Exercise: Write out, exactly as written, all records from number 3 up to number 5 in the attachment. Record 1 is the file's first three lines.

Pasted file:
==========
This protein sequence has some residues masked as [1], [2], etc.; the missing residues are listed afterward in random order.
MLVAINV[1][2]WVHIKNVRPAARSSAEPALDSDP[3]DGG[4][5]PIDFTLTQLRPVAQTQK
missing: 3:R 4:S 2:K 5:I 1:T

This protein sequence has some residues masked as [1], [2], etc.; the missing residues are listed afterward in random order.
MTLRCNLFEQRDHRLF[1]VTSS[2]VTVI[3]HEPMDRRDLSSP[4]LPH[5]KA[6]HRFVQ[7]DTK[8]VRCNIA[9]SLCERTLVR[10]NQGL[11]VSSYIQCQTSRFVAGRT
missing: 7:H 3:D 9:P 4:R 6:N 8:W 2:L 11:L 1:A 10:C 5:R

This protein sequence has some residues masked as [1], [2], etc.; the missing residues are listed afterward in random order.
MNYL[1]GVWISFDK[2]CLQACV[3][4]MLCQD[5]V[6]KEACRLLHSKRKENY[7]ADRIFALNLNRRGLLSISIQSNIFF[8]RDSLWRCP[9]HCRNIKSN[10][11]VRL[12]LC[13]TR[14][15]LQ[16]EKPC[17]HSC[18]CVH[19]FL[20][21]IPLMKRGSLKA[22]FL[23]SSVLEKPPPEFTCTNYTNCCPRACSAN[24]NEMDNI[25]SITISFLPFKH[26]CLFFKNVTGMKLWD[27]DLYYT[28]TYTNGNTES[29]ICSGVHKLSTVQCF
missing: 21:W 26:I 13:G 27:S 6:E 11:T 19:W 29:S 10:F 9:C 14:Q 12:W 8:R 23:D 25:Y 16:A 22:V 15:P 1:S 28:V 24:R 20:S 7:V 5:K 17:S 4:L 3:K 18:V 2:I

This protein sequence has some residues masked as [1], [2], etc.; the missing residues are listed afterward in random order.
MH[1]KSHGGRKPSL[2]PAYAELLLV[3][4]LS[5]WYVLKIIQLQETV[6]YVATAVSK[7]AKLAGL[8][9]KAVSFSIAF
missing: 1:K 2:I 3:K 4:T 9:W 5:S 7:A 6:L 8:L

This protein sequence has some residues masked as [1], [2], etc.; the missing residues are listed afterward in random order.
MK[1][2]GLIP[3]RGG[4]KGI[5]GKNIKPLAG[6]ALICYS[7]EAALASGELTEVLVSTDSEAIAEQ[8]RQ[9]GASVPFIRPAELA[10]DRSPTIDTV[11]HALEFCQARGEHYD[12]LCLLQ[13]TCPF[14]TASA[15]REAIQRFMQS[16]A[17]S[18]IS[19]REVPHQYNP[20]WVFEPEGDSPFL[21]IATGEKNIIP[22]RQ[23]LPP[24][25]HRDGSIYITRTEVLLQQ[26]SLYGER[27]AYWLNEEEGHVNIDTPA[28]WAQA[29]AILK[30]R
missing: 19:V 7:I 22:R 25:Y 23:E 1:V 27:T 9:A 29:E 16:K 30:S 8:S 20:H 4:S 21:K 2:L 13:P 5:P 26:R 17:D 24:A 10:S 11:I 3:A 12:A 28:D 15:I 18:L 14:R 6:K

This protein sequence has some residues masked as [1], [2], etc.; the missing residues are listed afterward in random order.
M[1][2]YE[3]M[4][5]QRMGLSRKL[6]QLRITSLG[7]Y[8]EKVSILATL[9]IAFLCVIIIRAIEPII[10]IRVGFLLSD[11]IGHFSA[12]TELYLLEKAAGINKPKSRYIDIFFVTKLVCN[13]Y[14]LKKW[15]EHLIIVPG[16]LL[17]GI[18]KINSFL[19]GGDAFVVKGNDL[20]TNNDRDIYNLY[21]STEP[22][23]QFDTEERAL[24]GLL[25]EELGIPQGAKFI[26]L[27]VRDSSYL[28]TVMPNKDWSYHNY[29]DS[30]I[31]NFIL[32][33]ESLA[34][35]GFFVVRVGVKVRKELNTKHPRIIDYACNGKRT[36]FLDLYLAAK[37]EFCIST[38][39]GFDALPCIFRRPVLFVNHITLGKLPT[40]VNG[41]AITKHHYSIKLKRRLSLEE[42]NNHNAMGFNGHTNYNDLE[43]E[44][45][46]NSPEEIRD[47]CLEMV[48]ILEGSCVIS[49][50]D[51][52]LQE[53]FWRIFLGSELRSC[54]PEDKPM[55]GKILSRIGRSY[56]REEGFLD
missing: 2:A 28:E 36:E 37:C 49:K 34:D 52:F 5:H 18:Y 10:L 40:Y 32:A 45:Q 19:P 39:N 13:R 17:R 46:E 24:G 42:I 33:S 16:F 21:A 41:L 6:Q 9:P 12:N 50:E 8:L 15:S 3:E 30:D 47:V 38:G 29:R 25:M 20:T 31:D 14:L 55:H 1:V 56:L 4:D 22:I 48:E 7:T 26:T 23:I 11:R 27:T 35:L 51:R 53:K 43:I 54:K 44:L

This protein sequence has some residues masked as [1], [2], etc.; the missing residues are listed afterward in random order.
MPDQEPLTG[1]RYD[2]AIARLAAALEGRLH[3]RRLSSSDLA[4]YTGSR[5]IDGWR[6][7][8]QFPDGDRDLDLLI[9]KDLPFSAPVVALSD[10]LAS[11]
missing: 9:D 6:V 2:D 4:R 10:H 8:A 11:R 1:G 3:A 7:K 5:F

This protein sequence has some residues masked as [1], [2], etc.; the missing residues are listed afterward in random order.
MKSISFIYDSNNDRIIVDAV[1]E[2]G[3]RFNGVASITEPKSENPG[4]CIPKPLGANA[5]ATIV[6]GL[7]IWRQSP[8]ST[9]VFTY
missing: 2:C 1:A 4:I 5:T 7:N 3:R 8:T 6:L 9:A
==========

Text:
This protein sequence has some residues masked as [1], [2], etc.; the missing residues are listed afterward in random order.
MNYL[1]GVWISFDK[2]CLQACV[3][4]MLCQD[5]V[6]KEACRLLHSKRKENY[7]ADRIFALNLNRRGLLSISIQSNIFF[8]RDSLWRCP[9]HCRNIKSN[10][11]VRL[12]LC[13]TR[14][15]LQ[16]EKPC[17]HSC[18]CVH[19]FL[20][21]IPLMKRGSLKA[22]FL[23]SSVLEKPPPEFTCTNYTNCCPRACSAN[24]NEMDNI[25]SITISFLPFKH[26]CLFFKNVTGMKLWD[27]DLYYT[28]TYTNGNTES[29]ICSGVHKLSTVQCF
missing: 21:W 26:I 13:G 27:S 6:E 11:T 19:W 29:S 10:F 9:C 14:Q 12:W 8:R 23:D 25:Y 16:A 22:V 15:P 1:S 28:V 24:R 20:S 7:V 5:K 17:S 4:L 3:K 18:V 2:I

This protein sequence has some residues masked as [1], [2], etc.; the missing residues are listed afterward in random order.
MH[1]KSHGGRKPSL[2]PAYAELLLV[3][4]LS[5]WYVLKIIQLQETV[6]YVATAVSK[7]AKLAGL[8][9]KAVSFSIAF
missing: 1:K 2:I 3:K 4:T 9:W 5:S 7:A 6:L 8:L

This protein sequence has some residues masked as [1], [2], etc.; the missing residues are listed afterward in random order.
MK[1][2]GLIP[3]RGG[4]KGI[5]GKNIKPLAG[6]ALICYS[7]EAALASGELTEVLVSTDSEAIAEQ[8]RQ[9]GASVPFIRPAELA[10]DRSPTIDTV[11]HALEFCQARGEHYD[12]LCLLQ[13]TCPF[14]TASA[15]REAIQRFMQS[16]A[17]S[18]IS[19]REVPHQYNP[20]WVFEPEGDSPFL[21]IATGEKNIIP[22]RQ[23]LPP[24][25]HRDGSIYITRTEVLLQQ[26]SLYGER[27]AYWLNEEEGHVNIDTPA[28]WAQA[29]AILK[30]R
missing: 19:V 7:I 22:R 25:Y 23:E 1:V 27:T 9:A 29:E 16:K 30:S 8:S 20:H 4:S 21:K 2:L 13:P 5:P 26:R 17:D 24:A 10:S 11:I 3:A 12:A 28:D 15:I 18:L 14:R 6:K